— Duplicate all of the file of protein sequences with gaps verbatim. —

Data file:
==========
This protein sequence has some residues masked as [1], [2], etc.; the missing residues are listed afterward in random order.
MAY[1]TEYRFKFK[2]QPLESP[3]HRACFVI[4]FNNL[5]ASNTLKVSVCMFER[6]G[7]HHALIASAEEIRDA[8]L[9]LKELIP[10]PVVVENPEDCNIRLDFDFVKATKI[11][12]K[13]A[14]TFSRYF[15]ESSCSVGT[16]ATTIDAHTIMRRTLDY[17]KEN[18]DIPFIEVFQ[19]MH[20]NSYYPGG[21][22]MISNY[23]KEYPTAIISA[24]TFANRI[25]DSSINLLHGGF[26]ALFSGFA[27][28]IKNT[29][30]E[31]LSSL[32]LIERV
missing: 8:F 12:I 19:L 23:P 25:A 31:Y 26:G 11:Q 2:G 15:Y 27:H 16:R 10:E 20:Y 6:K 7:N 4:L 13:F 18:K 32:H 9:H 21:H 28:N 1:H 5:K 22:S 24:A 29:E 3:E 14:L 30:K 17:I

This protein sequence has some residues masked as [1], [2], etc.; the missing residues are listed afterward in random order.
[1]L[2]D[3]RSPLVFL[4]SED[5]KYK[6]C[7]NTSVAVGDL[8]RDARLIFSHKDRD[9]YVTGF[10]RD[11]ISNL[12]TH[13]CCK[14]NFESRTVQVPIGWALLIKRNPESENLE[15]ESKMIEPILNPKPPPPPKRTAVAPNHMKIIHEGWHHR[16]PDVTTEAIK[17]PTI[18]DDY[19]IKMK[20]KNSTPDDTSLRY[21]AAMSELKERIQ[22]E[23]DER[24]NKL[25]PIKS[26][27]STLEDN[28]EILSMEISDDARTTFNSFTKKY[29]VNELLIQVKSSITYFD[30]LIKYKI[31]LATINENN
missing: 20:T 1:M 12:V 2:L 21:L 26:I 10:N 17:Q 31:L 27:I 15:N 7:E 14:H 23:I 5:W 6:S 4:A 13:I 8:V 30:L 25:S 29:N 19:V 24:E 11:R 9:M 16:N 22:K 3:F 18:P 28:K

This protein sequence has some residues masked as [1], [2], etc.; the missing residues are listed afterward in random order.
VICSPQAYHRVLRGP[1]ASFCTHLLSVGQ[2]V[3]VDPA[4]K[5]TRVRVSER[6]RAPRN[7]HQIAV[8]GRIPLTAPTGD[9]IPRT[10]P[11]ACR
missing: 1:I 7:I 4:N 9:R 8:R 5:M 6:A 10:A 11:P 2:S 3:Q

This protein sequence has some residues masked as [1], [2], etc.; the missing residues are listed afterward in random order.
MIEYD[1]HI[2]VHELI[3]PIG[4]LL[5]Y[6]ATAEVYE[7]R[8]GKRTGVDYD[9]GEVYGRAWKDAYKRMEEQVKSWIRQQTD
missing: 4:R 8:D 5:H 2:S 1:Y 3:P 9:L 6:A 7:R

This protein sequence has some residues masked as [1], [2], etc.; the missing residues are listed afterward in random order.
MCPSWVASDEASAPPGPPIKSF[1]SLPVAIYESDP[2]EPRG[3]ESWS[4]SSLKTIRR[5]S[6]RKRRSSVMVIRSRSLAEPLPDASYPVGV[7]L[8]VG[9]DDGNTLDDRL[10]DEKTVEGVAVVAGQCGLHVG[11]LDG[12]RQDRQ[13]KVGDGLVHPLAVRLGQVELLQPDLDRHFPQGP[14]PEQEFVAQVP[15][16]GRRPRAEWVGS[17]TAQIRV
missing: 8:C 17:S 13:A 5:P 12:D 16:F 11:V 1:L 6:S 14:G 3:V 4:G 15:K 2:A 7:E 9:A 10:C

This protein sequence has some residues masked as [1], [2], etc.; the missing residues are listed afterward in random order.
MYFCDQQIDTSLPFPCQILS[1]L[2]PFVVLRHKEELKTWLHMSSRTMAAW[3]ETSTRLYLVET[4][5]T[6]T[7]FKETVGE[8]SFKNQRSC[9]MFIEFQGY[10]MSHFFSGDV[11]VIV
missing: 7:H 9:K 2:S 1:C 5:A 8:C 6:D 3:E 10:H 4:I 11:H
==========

This protein sequence has some residues masked as [1], [2], etc.; the missing residues are listed afterward in random order.
MAY[1]TEYRFKFK[2]QPLESP[3]HRACFVI[4]FNNL[5]ASNTLKVSVCMFER[6]G[7]HHALIASAEEIRDA[8]L[9]LKELIP[10]PVVVENPEDCNIRLDFDFVKATKI[11][12]K[13]A[14]TFSRYF[15]ESSCSVGT[16]ATTIDAHTIMRRTLDY[17]KEN[18]DIPFIEVFQ[19]MH[20]NSYYPGG[21][22]MISNY[23]KEYPTAIISA[24]TFANRI[25]DSSINLLHGGF[26]ALFSGFA[27][28]IKNT[29][30]E[31]LSSL[32]LIERV
missing: 8:F 12:I 19:L 23:P 25:A 31:Y 26:G 11:Q 2:G 15:Y 27:H 16:R 10:E 20:Y 6:K 7:N 4:L 13:F 18:K 32:H 9:H 21:H 28:N 1:H 5:K 22:S 24:A 29:E 3:E 14:L 30:K 17:I

This protein sequence has some residues masked as [1], [2], etc.; the missing residues are listed afterward in random order.
[1]L[2]D[3]RSPLVFL[4]SED[5]KYK[6]C[7]NTSVAVGDL[8]RDARLIFSHKDRD[9]YVTGF[10]RD[11]ISNL[12]TH[13]CCK[14]NFESRTVQVPIGWALLIKRNPESENLE[15]ESKMIEPILNPKPPPPPKRTAVAPNHMKIIHEGWHHR[16]PDVTTEAIK[17]PTI[18]DDY[19]IKMK[20]KNSTPDDTSLRY[21]AAMSELKERIQ[22]E[23]DER[24]NKL[25]PIKS[26][27]STLEDN[28]EILSMEISDDARTTFNSFTKKY[29]VNELLIQVKSSITYFD[30]LIKYKI[31]LATINENN
missing: 20:T 1:M 12:V 2:L 21:L 26:I 10:N 17:Q 31:L 27:I 15:N 7:E 14:H 23:I 5:W 6:S 4:A 13:I 8:V 30:L 25:S 29:N 19:V 24:E 11:R 9:M 16:N 22:K 3:F 18:P 28:K

This protein sequence has some residues masked as [1], [2], etc.; the missing residues are listed afterward in random order.
VICSPQAYHRVLRGP[1]ASFCTHLLSVGQ[2]V[3]VDPA[4]K[5]TRVRVSER[6]RAPRN[7]HQIAV[8]GRIPLTAPTGD[9]IPRT[10]P[11]ACR
missing: 1:I 7:I 4:N 9:R 8:R 5:M 6:A 10:A 11:P 2:S 3:Q

This protein sequence has some residues masked as [1], [2], etc.; the missing residues are listed afterward in random order.
MIEYD[1]HI[2]VHELI[3]PIG[4]LL[5]Y[6]ATAEVYE[7]R[8]GKRTGVDYD[9]GEVYGRAWKDAYKRMEEQVKSWIRQQTD
missing: 4:R 8:D 5:H 2:S 1:Y 3:P 9:L 6:A 7:R

This protein sequence has some residues masked as [1], [2], etc.; the missing residues are listed afterward in random order.
MCPSWVASDEASAPPGPPIKSF[1]SLPVAIYESDP[2]EPRG[3]ESWS[4]SSLKTIRR[5]S[6]RKRRSSVMVIRSRSLAEPLPDASYPVGV[7]L[8]VG[9]DDGNTLDDRL[10]DEKTVEGVAVVAGQCGLHVG[11]LDG[12]RQDRQ[13]KVGDGLVHPLAVRLGQVELLQPDLDRHFPQGP[14]PEQEFVAQVP[15][16]GRRPRAEWVGS[17]TAQIRV
missing: 8:C 17:S 13:A 5:P 12:D 16:F 11:V 1:L 6:S 14:G 3:V 4:G 15:K 2:A 7:E 9:A 10:C

This protein sequence has some residues masked as [1], [2], etc.; the missing residues are listed afterward in random order.
MYFCDQQIDTSLPFPCQILS[1]L[2]PFVVLRHKEELKTWLHMSSRTMAAW[3]ETSTRLYLVET[4][5]T[6]T[7]FKETVGE[8]SFKNQRSC[9]MFIEFQGY[10]MSHFFSGDV[11]VIV
missing: 7:H 9:K 2:S 1:C 5:A 8:C 6:D 3:E 10:H 4:I 11:H